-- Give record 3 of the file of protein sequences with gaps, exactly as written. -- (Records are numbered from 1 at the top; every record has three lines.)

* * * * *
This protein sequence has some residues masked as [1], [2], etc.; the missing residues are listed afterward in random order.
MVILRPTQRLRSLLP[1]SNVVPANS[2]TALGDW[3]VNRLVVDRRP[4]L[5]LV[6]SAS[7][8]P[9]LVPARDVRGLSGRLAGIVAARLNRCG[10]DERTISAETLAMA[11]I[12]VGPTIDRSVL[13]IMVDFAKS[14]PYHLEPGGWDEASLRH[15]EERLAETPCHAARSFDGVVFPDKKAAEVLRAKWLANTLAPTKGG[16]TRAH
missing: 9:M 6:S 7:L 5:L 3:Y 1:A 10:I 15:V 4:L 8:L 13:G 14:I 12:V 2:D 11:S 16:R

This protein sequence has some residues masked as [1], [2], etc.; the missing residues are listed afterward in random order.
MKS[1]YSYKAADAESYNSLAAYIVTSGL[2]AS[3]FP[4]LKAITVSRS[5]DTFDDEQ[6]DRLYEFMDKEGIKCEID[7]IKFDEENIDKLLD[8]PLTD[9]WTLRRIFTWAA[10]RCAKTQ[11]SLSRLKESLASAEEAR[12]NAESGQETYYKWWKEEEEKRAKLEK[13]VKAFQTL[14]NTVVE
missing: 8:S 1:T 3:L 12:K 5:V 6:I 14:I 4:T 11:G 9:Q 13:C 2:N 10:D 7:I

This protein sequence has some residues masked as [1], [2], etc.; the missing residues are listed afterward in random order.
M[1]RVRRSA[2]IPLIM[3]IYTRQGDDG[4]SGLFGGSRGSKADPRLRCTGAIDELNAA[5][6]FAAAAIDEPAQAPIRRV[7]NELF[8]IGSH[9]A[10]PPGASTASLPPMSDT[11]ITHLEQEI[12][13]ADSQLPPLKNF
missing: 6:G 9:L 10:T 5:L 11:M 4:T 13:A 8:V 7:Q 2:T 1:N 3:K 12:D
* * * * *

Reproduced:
This protein sequence has some residues masked as [1], [2], etc.; the missing residues are listed afterward in random order.
M[1]RVRRSA[2]IPLIM[3]IYTRQGDDG[4]SGLFGGSRGSKADPRLRCTGAIDELNAA[5][6]FAAAAIDEPAQAPIRRV[7]NELF[8]IGSH[9]A[10]PPGASTASLPPMSDT[11]ITHLEQEI[12][13]ADSQLPPLKNF
missing: 6:G 9:L 10:T 5:L 11:M 4:T 13:A 8:V 7:Q 2:T 1:N 3:K 12:D